Eugenic Discourse and Naturalist Aesthetics in Early Twentieth-Century African American Literature
Florian Gabriel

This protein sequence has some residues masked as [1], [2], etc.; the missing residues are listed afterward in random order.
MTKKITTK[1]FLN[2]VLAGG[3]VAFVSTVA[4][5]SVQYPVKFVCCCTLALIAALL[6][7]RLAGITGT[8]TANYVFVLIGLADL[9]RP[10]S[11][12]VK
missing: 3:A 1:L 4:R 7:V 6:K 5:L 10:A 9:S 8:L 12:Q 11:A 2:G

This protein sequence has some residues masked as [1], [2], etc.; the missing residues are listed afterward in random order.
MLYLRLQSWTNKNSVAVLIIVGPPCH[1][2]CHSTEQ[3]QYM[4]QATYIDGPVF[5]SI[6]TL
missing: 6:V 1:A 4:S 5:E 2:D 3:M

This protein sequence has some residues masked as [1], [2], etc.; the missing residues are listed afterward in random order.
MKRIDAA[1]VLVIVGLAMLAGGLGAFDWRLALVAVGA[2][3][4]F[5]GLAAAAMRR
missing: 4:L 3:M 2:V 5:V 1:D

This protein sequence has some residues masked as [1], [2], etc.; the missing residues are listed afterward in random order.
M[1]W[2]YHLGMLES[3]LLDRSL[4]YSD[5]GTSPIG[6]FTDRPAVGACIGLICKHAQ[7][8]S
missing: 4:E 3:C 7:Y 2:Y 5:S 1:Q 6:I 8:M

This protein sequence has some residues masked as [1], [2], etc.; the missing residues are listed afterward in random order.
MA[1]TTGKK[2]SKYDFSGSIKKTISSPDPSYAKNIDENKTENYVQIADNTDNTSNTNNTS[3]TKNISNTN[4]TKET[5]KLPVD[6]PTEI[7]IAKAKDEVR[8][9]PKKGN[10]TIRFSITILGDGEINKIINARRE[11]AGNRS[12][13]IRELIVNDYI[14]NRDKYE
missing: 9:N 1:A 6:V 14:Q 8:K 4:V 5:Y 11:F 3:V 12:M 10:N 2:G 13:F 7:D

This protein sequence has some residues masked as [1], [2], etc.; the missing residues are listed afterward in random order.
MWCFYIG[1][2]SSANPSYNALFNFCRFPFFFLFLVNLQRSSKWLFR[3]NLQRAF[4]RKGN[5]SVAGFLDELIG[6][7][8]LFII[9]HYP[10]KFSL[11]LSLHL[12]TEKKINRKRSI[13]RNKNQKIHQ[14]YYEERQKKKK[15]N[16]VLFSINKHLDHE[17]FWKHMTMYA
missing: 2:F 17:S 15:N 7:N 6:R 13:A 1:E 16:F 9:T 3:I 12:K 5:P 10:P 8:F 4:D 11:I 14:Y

Among others, Daylanne K. English regards eugenics as the “paradigmatic modern American discourse” of the early twentieth-century. She has also found eugenic ideas in some works of African American literature during this time period. Considering the connection between eugenics and literature, however, one might more readily think of another literary genre, one which usually excludes works of African American fiction: classical American literary naturalism. Therefore, my dissertation project aims to examine the connection between early twentieth-century African American literature, eugenics and classical American literary naturalism. I will historicize writings by Charles Chesnutt, Booker T. Washington, Pauline Hopkins, James Weldon Johnson, and Nella Larsen (whose works have at various times, by various critics, for various reasons been defined as works of literary naturalism). What versions of eugenics are advertised in these texts? (negative versus positive eugenics, eugenics as a means for integration or separation, the connection between eugenics and environmentalism, elitist versus egalitarian versions of eugenics, criticism on eugenics). How do these works influence each other and how do they influence or are influenced by works of classical American literary naturalism? Is there a eugenic aesthetic, perhaps one which draws on or has been influenced by classical American literary naturalism? To this day no book-length study focusing on early twentieth-century African American literature in connection with classical American literary naturalism exists. Despite few exceptions, recent attempts from scholars to integrate African American writers into the canon of American literary naturalism mostly resulted in short essays or single book chapters, mainly seeing these writers operating at the margin, but never actively being involved in shaping and reshaping the genre of American naturalism. This is indeed surprising since naturalism became a major genre among African American writers such as Ann Petry and Richard Wright, and it is hard to imagine that the impulses causing this development simply came out of nowhere.